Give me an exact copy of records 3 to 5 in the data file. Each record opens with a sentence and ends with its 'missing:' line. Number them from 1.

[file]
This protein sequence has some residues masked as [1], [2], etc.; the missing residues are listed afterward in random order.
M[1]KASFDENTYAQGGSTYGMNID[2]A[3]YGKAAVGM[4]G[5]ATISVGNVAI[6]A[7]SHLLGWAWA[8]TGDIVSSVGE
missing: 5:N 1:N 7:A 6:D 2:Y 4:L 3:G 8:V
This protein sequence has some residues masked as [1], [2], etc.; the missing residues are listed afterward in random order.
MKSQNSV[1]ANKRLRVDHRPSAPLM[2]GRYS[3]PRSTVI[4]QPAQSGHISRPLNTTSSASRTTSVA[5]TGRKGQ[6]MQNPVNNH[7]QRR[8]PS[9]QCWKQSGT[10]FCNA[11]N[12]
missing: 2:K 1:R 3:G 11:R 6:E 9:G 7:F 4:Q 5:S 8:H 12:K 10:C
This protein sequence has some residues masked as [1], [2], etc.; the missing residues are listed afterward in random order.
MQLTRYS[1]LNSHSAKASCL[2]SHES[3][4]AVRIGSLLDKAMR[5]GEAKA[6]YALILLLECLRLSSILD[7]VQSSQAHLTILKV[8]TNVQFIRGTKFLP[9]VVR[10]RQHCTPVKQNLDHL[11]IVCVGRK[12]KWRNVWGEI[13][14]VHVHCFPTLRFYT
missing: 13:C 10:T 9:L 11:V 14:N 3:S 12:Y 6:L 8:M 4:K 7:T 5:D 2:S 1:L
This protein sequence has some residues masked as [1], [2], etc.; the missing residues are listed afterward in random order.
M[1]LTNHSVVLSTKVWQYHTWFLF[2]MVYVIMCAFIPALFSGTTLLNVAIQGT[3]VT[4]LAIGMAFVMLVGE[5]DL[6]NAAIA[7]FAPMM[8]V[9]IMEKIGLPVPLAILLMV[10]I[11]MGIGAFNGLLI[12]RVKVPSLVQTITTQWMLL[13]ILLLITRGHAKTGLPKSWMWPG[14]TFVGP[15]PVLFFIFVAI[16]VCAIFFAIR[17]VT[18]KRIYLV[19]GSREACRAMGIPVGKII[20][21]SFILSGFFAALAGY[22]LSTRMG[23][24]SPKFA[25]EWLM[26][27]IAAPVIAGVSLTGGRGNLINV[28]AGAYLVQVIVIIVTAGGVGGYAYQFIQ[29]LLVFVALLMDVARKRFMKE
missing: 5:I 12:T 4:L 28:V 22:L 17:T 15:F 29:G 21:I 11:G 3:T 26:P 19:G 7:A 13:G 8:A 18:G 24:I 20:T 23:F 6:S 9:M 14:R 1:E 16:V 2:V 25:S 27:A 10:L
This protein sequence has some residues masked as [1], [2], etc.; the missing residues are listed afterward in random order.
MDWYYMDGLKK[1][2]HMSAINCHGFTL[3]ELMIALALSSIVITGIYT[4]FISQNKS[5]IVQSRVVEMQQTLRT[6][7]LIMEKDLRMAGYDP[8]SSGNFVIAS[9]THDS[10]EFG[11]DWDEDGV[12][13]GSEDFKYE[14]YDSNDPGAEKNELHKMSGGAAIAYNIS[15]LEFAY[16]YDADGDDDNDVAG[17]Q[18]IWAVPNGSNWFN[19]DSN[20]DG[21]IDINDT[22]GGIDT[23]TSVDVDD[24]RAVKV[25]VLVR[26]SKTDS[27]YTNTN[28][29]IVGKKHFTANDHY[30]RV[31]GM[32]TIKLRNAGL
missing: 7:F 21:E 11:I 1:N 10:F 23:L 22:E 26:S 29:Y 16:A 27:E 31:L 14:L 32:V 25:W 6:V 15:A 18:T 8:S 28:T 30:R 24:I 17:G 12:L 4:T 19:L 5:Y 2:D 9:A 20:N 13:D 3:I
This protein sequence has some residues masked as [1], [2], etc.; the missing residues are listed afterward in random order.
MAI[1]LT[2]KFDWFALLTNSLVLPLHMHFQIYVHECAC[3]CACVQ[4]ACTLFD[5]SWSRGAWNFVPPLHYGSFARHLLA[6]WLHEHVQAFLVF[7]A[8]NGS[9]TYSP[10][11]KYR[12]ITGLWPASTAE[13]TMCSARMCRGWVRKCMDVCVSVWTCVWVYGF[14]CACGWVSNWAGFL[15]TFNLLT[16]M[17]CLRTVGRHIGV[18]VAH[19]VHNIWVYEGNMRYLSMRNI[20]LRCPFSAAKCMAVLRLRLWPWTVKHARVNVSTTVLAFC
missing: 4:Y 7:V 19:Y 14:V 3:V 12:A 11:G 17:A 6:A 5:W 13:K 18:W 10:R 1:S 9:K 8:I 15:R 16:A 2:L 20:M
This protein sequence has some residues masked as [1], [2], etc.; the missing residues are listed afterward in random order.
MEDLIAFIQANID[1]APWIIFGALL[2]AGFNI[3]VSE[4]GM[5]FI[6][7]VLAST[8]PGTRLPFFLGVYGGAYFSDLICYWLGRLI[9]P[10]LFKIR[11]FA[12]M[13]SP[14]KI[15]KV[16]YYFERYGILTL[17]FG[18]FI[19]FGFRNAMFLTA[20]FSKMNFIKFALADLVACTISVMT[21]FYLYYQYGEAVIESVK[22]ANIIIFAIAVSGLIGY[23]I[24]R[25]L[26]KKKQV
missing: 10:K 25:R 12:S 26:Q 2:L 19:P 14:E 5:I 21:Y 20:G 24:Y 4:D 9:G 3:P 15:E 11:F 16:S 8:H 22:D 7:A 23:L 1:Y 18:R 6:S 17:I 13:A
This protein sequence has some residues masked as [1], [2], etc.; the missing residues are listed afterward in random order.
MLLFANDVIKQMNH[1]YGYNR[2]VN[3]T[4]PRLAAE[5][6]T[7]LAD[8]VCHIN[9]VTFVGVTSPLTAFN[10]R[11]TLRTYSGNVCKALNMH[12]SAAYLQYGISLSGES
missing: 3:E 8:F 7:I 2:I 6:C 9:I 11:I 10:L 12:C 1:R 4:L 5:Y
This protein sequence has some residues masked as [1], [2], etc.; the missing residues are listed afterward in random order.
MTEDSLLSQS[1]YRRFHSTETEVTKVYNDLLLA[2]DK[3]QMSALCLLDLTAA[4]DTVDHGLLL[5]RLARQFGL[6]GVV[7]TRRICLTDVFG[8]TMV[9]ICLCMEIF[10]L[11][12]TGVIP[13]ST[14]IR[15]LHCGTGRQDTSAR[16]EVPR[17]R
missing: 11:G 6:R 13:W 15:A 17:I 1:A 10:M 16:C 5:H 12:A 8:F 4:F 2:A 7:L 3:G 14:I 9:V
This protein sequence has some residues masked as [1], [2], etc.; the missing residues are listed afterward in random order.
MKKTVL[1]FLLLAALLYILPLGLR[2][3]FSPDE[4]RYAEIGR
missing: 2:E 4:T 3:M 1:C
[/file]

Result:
This protein sequence has some residues masked as [1], [2], etc.; the missing residues are listed afterward in random order.
MQLTRYS[1]LNSHSAKASCL[2]SHES[3][4]AVRIGSLLDKAMR[5]GEAKA[6]YALILLLECLRLSSILD[7]VQSSQAHLTILKV[8]TNVQFIRGTKFLP[9]VVR[10]RQHCTPVKQNLDHL[11]IVCVGRK[12]KWRNVWGEI[13][14]VHVHCFPTLRFYT
missing: 13:C 10:T 9:L 11:V 14:N 3:S 12:Y 6:L 8:M 4:K 7:T 5:D 2:S 1:L
This protein sequence has some residues masked as [1], [2], etc.; the missing residues are listed afterward in random order.
M[1]LTNHSVVLSTKVWQYHTWFLF[2]MVYVIMCAFIPALFSGTTLLNVAIQGT[3]VT[4]LAIGMAFVMLVGE[5]DL[6]NAAIA[7]FAPMM[8]V[9]IMEKIGLPVPLAILLMV[10]I[11]MGIGAFNGLLI[12]RVKVPSLVQTITTQWMLL[13]ILLLITRGHAKTGLPKSWMWPG[14]TFVGP[15]PVLFFIFVAI[16]VCAIFFAIR[17]VT[18]KRIYLV[19]GSREACRAMGIPVGKII[20][21]SFILSGFFAALAGY[22]LSTRMG[23][24]SPKFA[25]EWLM[26][27]IAAPVIAGVSLTGGRGNLINV[28]AGAYLVQVIVIIVTAGGVGGYAYQFIQ[29]LLVFVALLMDVARKRFMKE
missing: 5:I 12:T 4:L 28:V 22:L 17:T 15:F 29:G 21:I 11:G 3:T 26:P 19:G 7:A 13:G 8:A 18:G 24:I 20:T 23:F 6:S 9:M 14:R 1:E 16:V 2:V 25:S 27:A 10:L
This protein sequence has some residues masked as [1], [2], etc.; the missing residues are listed afterward in random order.
MDWYYMDGLKK[1][2]HMSAINCHGFTL[3]ELMIALALSSIVITGIYT[4]FISQNKS[5]IVQSRVVEMQQTLRT[6][7]LIMEKDLRMAGYDP[8]SSGNFVIAS[9]THDS[10]EFG[11]DWDEDGV[12][13]GSEDFKYE[14]YDSNDPGAEKNELHKMSGGAAIAYNIS[15]LEFAY[16]YDADGDDDNDVAG[17]Q[18]IWAVPNGSNWFN[19]DSN[20]DG[21]IDINDT[22]GGIDT[23]TSVDVDD[24]RAVKV[25]VLVR[26]SKTDS[27]YTNTN[28][29]IVGKKHFTANDHY[30]RV[31]GM[32]TIKLRNAGL
missing: 7:F 21:E 11:I 1:N 10:F 23:L 22:E 26:S 29:Y 16:A 27:E 31:L 14:L 32:V 25:W 6:V 15:A 18:T 8:S 28:T 30:R 24:I 17:G 12:L 4:T 19:L 5:Y 2:D 9:A 20:N 13:D 3:I